A practising clinician at The Princess Grace Hospital (part of HCA UK), Dr Karra can share her insight on the common health condition type 2 diabetes. Here, she reveals what causes it, the worst foods you can eat and how to prevent dangerous complications.
What leads to type 2 diabetes?
“The role of insulin is to enable cells to take up glucose to use a fuel or store in the body as body fat,” said Dr Karra.
“Insulin resistance occurs when the insulin the body produces doesn’t work properly.”
When muscles, fat and the liver can’t respond well to insulin, glucose in the bloodstream can’t be picked up for energy.
Dr Karra suggest swapping red and processed meats for the following:
- Pulses such as beans and lentils
- Poultry like chicken and turkey
- Unsalted nuts
“Avoid chocolate, biscuits and cakes,” said Dr Karra, and fruit juices – instead opting for fresh, frozen, dried or tinned fruit.
Healthy fats are A-OK though, with unsalted nuts, seeds, avocados, oily fish, olive oil, rapeseed oil and sunflower oil given the seal of approval by Dr Karra.
However, not all fats are created equal – some really are better off not being in your diet; these include: ghee, butter, lard, pies, and pastries.
It’s also best to “limit” alcohol, which is “high in calories”, Dr Karra said, who suggesting limiting consumption to 14 units in a week.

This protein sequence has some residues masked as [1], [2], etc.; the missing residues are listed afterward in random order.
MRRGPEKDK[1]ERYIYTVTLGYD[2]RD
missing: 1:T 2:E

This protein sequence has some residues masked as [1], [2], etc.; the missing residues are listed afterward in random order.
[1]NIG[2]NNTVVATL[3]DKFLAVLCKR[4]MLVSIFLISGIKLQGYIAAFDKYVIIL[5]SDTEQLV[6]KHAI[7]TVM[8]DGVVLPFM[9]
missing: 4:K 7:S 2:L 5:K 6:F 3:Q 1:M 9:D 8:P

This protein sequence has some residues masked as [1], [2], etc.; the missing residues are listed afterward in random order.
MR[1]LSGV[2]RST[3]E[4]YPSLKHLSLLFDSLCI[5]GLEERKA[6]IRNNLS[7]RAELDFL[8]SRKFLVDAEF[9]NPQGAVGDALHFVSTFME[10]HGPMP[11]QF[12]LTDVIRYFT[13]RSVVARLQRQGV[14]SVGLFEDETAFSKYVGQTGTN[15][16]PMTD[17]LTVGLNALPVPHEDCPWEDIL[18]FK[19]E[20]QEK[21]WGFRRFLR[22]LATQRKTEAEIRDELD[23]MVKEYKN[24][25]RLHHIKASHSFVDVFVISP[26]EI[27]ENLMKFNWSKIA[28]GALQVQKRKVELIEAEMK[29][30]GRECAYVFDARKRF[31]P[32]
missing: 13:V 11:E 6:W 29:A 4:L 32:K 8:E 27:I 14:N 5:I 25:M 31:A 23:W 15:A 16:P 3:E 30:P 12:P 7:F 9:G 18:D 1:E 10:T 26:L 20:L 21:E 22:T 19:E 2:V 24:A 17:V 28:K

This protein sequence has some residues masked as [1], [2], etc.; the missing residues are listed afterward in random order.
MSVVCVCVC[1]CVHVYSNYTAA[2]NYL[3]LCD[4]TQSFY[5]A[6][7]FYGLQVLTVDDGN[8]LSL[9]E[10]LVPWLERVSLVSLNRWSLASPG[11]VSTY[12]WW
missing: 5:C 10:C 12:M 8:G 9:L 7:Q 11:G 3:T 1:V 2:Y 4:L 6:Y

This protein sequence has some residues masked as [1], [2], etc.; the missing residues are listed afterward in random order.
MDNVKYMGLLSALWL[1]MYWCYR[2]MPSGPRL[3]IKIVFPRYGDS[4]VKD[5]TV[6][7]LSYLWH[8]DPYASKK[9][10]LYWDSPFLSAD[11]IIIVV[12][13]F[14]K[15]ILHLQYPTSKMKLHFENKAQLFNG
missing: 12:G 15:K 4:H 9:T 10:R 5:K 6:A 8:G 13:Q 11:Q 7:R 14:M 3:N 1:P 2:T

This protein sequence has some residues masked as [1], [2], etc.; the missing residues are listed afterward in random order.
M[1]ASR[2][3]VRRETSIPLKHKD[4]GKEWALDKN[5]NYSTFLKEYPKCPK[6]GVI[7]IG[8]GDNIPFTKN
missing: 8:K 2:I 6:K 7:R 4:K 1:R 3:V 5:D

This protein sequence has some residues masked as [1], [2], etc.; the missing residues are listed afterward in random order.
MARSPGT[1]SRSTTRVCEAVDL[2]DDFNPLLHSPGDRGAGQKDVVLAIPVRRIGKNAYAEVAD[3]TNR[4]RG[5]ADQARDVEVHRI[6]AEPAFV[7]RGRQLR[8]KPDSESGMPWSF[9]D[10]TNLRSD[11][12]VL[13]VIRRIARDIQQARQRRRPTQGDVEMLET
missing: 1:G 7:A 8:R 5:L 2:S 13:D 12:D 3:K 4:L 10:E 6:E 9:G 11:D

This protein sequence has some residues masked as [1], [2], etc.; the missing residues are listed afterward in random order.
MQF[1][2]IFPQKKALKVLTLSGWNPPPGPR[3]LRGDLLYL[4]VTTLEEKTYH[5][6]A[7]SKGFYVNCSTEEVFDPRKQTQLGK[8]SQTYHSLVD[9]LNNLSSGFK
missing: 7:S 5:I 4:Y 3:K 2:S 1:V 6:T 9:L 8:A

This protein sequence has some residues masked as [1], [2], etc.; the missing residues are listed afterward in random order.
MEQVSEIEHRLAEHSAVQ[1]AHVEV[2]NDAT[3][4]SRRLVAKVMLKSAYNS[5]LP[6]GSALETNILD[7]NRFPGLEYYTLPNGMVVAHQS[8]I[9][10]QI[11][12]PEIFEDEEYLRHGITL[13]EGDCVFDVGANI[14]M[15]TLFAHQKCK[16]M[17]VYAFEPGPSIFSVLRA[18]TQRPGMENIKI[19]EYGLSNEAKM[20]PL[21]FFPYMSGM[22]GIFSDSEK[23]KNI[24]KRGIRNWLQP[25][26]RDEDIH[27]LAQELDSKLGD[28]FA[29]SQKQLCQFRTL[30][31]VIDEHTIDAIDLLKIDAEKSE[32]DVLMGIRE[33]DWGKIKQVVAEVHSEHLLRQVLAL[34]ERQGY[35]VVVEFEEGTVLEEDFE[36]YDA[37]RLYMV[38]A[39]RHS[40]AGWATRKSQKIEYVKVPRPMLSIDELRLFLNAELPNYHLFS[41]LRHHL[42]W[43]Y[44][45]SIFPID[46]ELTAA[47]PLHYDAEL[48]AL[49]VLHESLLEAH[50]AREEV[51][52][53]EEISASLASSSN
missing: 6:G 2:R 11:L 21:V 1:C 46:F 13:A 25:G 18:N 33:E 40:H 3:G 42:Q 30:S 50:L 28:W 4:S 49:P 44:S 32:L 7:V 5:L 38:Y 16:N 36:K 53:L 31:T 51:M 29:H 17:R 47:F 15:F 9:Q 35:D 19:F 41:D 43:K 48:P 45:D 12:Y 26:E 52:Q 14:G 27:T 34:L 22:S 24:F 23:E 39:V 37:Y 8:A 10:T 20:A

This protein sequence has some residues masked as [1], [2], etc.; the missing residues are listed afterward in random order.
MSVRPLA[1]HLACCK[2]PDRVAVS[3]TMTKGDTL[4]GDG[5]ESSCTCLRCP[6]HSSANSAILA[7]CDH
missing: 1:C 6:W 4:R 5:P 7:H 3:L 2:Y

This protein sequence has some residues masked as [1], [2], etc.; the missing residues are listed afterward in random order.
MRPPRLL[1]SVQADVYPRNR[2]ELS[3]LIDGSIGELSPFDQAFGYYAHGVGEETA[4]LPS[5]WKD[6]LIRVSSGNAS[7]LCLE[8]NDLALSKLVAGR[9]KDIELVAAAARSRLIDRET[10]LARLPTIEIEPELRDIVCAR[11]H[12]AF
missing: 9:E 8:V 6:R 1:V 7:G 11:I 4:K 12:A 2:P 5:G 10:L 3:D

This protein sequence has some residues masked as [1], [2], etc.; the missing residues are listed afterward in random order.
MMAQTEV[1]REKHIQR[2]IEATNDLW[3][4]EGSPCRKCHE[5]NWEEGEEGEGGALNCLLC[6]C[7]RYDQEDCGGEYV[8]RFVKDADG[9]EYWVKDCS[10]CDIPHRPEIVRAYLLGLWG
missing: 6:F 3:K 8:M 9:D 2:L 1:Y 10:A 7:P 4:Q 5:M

“Diabetes remission in patients with type 2 diabetes means that blood sugar levels are healthy without needing to take any diabetes,” said Dr Karra.
Dr Karra elaborated: “Remission is when HbA1c remains below 48mmol/mol or 6.5 percent for at least six months.”
Considered a new concept, that has ignited lots of scientific research, there isn’t enough evidence (yet) to suggest remission can be permanent.
“Remission needs to be maintained and, in many cases, diabetes can come relapse,” said Dr Karra.
How do you achieve diabetes remission?
“Diabetes is mainly put into remission by weight loss,” verified Dr Karra.
“Weight loss reduces insulin resistance, helping the body’s insulin to work more efficiently.
“[This leads to the] amelioration of glycaemia (glucose control)” – i.e. the improvement of blood glucose control.
Source: | This article originally belongs to Express.co.uk